South Africa, sharper and more accurate in their passing, progressed to the quarter-finals in the New Zealand leg of World Rugby Sevens unbeaten and showing some of the strengths that made them winners or the previous two series.
They will face Samoa in the Hamilton tournament’s quarters.
The South Sea team beat an unconvincing England and clung to second place in Pool B when they also beat Tonga. The pool was won by the USA, the present tournament log leaders who also accounted for England (12-10) in the teams’ first match.
With crisp passing and swarming defence in the closer quarters, it was clear that lots of work had been done by the Blitzboks since the two disappointing first tournaments of the 2018/19 series in December. There was also better teamwork off the ball and on defence than in Dubai and Cape Town with the new players having grown noticeably in their roles. Better communication was an obvious spin-off.
The return of Chris Dry, out with a knee injury since December 2017, showed what a classy player this hard worker with the good feel for this game he is. On the run wide out where he was when needed, and also at the breakdowns, he brought a new dimension to the side.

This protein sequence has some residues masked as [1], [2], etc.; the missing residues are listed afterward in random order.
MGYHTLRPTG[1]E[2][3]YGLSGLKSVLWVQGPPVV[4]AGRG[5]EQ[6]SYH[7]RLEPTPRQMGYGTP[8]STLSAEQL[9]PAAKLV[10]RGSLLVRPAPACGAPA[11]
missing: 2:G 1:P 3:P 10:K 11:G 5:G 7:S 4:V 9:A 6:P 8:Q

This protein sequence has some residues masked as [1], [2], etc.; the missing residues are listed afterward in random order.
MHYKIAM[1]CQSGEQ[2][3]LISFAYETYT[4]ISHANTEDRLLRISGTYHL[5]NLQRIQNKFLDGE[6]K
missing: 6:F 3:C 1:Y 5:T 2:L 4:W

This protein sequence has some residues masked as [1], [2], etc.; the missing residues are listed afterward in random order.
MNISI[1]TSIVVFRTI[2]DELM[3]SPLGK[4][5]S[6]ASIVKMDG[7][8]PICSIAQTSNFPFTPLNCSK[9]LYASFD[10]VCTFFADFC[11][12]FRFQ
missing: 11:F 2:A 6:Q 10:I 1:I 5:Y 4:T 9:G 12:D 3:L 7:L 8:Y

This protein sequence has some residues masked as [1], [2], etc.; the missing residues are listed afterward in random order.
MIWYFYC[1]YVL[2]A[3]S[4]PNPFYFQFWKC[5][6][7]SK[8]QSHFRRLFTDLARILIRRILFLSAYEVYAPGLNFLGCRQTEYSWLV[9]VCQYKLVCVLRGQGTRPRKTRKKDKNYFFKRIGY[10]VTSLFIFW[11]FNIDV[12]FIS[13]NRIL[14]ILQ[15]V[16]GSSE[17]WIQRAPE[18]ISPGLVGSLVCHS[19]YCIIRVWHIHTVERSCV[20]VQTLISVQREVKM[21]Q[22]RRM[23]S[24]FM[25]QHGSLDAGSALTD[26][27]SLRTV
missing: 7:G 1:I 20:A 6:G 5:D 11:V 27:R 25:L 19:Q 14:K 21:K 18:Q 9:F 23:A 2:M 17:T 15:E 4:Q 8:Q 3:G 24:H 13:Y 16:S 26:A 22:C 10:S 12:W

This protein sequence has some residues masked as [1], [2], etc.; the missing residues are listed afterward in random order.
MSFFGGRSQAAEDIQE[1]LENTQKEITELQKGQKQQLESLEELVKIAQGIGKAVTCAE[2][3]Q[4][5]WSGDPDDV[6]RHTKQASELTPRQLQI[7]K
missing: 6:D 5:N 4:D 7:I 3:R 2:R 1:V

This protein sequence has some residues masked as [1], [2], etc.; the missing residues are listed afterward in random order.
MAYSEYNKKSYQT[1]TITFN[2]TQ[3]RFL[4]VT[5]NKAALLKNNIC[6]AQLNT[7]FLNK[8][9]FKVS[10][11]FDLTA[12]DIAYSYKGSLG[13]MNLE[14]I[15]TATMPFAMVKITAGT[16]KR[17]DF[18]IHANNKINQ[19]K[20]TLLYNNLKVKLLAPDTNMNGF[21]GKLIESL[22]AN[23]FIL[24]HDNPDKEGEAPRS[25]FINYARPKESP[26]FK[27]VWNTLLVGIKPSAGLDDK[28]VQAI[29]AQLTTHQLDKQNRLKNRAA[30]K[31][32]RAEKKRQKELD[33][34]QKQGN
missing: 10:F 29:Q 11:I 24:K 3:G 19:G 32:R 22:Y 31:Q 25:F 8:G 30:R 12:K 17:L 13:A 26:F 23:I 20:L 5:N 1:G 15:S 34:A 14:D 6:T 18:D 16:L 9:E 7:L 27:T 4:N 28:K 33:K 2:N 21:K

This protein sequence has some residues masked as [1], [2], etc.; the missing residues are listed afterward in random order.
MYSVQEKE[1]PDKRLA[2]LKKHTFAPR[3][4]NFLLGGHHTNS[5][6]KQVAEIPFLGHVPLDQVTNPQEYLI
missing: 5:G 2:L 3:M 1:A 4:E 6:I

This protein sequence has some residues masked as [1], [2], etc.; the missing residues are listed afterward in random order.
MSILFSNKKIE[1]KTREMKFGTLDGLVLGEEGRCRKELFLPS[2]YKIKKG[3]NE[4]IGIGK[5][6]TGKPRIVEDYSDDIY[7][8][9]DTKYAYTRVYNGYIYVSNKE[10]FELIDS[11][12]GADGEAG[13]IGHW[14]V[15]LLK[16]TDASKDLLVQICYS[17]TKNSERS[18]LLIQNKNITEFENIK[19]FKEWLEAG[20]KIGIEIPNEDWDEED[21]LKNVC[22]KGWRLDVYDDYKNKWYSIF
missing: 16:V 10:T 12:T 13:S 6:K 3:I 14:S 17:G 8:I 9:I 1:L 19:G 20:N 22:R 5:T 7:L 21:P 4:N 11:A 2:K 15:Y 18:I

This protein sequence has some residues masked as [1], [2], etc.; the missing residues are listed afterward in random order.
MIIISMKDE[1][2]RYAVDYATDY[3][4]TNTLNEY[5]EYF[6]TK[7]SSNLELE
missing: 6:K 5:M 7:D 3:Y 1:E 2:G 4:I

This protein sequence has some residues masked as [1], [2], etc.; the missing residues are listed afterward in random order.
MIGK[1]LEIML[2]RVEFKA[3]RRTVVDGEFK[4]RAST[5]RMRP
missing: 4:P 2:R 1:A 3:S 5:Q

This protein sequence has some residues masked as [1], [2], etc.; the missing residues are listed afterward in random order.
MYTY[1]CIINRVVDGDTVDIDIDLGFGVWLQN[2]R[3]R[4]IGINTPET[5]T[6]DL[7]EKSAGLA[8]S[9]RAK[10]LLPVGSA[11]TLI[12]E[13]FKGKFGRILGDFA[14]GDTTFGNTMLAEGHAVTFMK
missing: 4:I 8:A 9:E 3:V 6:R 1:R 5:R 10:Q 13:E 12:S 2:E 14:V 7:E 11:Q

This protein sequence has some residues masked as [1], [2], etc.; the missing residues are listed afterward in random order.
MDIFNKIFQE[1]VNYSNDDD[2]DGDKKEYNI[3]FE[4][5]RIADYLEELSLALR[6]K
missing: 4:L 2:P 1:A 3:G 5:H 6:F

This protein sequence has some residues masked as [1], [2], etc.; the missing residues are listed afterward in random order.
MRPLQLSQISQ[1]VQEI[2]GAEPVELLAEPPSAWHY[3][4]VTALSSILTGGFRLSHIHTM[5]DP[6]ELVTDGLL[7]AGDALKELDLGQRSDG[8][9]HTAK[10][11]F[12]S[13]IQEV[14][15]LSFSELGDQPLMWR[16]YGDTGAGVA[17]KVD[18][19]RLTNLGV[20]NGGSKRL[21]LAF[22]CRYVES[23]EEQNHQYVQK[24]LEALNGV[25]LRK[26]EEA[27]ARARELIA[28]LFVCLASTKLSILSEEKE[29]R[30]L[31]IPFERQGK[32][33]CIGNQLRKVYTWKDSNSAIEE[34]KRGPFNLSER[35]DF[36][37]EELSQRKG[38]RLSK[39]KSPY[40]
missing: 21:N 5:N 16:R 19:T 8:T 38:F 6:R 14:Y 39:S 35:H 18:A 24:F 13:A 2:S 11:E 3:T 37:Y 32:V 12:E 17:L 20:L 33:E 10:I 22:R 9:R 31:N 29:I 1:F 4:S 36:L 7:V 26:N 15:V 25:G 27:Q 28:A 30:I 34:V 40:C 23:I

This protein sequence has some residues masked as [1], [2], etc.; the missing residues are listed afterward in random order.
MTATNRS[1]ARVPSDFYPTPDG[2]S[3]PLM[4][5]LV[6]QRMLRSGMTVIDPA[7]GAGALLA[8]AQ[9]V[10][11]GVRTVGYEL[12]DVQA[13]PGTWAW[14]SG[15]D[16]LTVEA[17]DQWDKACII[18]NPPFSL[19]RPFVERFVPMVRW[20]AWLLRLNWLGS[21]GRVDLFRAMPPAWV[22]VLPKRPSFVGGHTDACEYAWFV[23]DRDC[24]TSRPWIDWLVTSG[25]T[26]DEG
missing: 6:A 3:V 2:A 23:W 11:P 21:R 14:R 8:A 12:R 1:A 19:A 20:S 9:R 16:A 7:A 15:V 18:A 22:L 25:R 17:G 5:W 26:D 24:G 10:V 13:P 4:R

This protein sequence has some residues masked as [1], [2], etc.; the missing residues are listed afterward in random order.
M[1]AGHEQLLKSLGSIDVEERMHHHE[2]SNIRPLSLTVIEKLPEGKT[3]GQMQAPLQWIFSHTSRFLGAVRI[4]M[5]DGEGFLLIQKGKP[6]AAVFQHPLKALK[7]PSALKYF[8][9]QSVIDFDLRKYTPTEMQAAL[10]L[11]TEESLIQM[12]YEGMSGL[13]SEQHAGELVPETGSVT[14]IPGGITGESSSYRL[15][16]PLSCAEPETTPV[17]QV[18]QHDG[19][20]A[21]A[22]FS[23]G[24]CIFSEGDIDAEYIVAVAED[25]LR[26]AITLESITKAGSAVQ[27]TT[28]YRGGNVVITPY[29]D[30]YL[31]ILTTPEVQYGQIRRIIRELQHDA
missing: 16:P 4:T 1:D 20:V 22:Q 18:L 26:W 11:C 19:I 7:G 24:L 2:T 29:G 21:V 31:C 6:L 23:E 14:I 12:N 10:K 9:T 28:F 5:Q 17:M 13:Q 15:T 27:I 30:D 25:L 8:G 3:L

The improvement in contesting from their own kick-offs was noticeable and puts them right up there with the best of the other teams in this facet, with Kyle Brown outstanding.
Weaknesses? Perhaps again the inability to keep the opposition out when they took the ball wider, although the improvement in the Blitzboks’ midfield defence was better than before.
To summarise their performances to date in Hamilton: the Blitzboks are back after two very average first tournaments! Whether their form in the pool rounds will be good enough against the likes of the All Blacks (or Wallabies) and Fiji is a matter of wait and see.
♦ The Blitzboks beat a weakened but by no means a run-over Kenyan team 29-10 in the first match, where two conversions of five tries were a concern; had a tough first half against France but put it together when it was most needed in the second half to win 17-5 with only one from three tries converted; and then outplayed Scotland, second-placed in the pool, by 26-7 with three conversions from four tries.
♦ New Zealand won Pool D with a points difference of 115 (125 points for, 10 against) in their three pool matches, albeit against rather average opponents. They beat Japan 52-0 and then Canada by 49-10, before knocking out Spain 24-0.
♦ Fiji likewise had it all their own way in their first two matches in Pool A, but had a more difficult time against Australia, who were tied on 19-all after three minutes of the second half before conceding the winner two minute from time to lose 19-26.
In the other Cup quarter-finals New Zealand will therefore play Australia in what should be a tough battle between the two Australasian sides, Fiji will face Canada, and the USA will play-off against Scotland.
Quarter-final kick-off times ‒
00:36 Fiji vs Canada
00:58 South Africa vs Samoa
01:20 New Zealand vs Australia
01:42 USA vs Scotland